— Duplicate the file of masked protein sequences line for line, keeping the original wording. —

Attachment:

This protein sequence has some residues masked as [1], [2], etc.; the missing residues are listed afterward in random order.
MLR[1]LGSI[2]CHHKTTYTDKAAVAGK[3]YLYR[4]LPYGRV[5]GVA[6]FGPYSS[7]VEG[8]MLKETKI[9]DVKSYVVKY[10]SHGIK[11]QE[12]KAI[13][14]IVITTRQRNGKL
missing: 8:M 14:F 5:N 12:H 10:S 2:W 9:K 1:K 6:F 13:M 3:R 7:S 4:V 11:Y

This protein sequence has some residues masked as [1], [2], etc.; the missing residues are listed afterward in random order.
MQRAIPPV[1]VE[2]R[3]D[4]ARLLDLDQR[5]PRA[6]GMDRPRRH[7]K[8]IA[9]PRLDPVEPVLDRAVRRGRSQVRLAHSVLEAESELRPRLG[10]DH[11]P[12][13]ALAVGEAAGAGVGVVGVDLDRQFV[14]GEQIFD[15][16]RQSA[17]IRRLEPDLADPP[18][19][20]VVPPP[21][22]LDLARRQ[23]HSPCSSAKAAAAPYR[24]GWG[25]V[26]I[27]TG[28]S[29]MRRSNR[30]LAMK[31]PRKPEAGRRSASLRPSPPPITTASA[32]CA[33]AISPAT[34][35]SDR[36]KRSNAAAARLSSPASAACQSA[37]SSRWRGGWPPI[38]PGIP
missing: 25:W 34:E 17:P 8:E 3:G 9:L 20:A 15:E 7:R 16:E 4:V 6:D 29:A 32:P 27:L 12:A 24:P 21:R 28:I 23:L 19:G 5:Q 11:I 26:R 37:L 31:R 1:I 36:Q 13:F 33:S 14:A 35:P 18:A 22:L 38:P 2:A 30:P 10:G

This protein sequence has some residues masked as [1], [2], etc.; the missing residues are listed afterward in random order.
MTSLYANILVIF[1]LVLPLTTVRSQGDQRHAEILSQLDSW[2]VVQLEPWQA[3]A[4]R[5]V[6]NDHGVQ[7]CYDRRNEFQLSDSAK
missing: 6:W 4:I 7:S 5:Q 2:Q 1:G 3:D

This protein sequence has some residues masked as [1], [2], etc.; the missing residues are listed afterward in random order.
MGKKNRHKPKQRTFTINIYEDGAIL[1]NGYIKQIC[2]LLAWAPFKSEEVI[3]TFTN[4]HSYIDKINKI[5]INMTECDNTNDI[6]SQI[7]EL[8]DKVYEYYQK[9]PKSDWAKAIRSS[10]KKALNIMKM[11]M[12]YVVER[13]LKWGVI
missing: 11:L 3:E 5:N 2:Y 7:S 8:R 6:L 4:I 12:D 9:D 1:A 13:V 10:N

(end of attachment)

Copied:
This protein sequence has some residues masked as [1], [2], etc.; the missing residues are listed afterward in random order.
MLR[1]LGSI[2]CHHKTTYTDKAAVAGK[3]YLYR[4]LPYGRV[5]GVA[6]FGPYSS[7]VEG[8]MLKETKI[9]DVKSYVVKY[10]SHGIK[11]QE[12]KAI[13][14]IVITTRQRNGKL
missing: 8:M 14:F 5:N 12:H 10:S 2:W 9:K 1:K 6:F 13:M 3:R 7:S 4:V 11:Y

This protein sequence has some residues masked as [1], [2], etc.; the missing residues are listed afterward in random order.
MQRAIPPV[1]VE[2]R[3]D[4]ARLLDLDQR[5]PRA[6]GMDRPRRH[7]K[8]IA[9]PRLDPVEPVLDRAVRRGRSQVRLAHSVLEAESELRPRLG[10]DH[11]P[12][13]ALAVGEAAGAGVGVVGVDLDRQFV[14]GEQIFD[15][16]RQSA[17]IRRLEPDLADPP[18][19][20]VVPPP[21][22]LDLARRQ[23]HSPCSSAKAAAAPYR[24]GWG[25]V[26]I[27]TG[28]S[29]MRRSNR[30]LAMK[31]PRKPEAGRRSASLRPSPPPITTASA[32]CA[33]AISPAT[34][35]SDR[36]KRSNAAAARLSSPASAACQSA[37]SSRWRGGWPPI[38]PGIP
missing: 25:W 34:E 17:P 8:E 3:G 9:L 20:A 15:E 7:R 16:E 4:V 6:D 29:A 32:P 27:L 12:A 24:P 21:R 28:I 23:L 19:G 5:Q 11:I 26:R 37:L 31:R 1:I 36:Q 13:F 33:S 14:A 35:P 18:A 22:L 38:P 2:A 30:P 10:G

This protein sequence has some residues masked as [1], [2], etc.; the missing residues are listed afterward in random order.
MTSLYANILVIF[1]LVLPLTTVRSQGDQRHAEILSQLDSW[2]VVQLEPWQA[3]A[4]R[5]V[6]NDHGVQ[7]CYDRRNEFQLSDSAK
missing: 6:W 4:I 7:S 5:Q 2:Q 1:G 3:D

This protein sequence has some residues masked as [1], [2], etc.; the missing residues are listed afterward in random order.
MGKKNRHKPKQRTFTINIYEDGAIL[1]NGYIKQIC[2]LLAWAPFKSEEVI[3]TFTN[4]HSYIDKINKI[5]INMTECDNTNDI[6]SQI[7]EL[8]DKVYEYYQK[9]PKSDWAKAIRSS[10]KKALNIMKM[11]M[12]YVVER[13]LKWGVI
missing: 11:L 3:E 5:N 2:Y 7:S 8:R 6:L 4:I 12:D 9:D 1:A 13:V 10:N